At the meeting I briefly talked about the last sprint and the overall situation of the development efforts. Then I said that “it is time for the product backlog presentation by the product owner”.
Then I fell silent.
The product owner was silent (as I anticipated he hadn’t prepared anything and had no clue about what was in the backlog at all).
The project manager was silent.
The other people present were silent too. We all sat silent for a bit more than a minute until someone talked and brought the meeting out of the dead end.
At that point I was of course helpful in trying to get the meeting moving because I had made my point. For anyone in that room, it was obvious that the product owner hadn’t done his job and didn’t know what to do. It was obvious to the project manager that he had to do something about it, that he couldn’t rely on the product owner doing his work.
I could never have got that message through by just talking. I had to show the problem in person.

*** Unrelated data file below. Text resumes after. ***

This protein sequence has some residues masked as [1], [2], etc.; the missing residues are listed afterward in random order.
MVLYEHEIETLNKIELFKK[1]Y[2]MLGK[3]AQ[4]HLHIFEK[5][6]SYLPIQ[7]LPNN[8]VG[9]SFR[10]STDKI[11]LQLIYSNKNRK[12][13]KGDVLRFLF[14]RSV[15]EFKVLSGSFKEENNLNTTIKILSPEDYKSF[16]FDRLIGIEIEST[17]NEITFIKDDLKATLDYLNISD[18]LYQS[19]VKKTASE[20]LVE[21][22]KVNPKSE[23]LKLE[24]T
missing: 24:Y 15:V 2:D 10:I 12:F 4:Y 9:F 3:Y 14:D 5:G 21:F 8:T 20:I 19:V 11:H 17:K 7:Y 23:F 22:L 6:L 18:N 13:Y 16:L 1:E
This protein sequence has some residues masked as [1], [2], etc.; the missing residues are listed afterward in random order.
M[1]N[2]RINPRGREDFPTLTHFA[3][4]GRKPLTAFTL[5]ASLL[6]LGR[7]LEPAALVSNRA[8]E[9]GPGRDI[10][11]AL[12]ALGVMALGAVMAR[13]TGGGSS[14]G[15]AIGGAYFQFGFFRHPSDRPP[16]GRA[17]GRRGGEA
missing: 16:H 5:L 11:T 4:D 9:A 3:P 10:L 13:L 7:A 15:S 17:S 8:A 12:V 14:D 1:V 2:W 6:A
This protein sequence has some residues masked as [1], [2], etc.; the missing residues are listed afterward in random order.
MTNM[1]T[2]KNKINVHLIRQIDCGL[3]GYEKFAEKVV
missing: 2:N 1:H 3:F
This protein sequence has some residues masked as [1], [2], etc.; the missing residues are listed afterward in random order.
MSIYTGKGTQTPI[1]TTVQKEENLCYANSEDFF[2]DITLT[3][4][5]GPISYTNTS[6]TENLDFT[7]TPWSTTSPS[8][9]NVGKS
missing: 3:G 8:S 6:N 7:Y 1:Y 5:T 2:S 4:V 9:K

I only wish I hadn’t saved the product owner for so long. I shouldn’t have covered up during the months before that meeting. Nobody had asked me to cover up and nobody thanked me for it. Instead I had been in a very challenging situation where I had to take decisions to get the project moving, without really having the authority to do so.
Next Time I’ll Let it Fail
The next time I’m up to a similar problem I’ll let it fail early instead. When I have a product owner not producing a backlog, I’ll go to the sprint planning without anything prepared – deliberately failing the sprint planning. If I do it early in the project, there’s time to catch up.
In the long run it will be of benefit for the project. The failed sprint planning caused by the missing backlog will surely get everyone’s attention. That will force management to take action and make sure that there is a well prepared backlog for the rest of the sprint plannings in the project.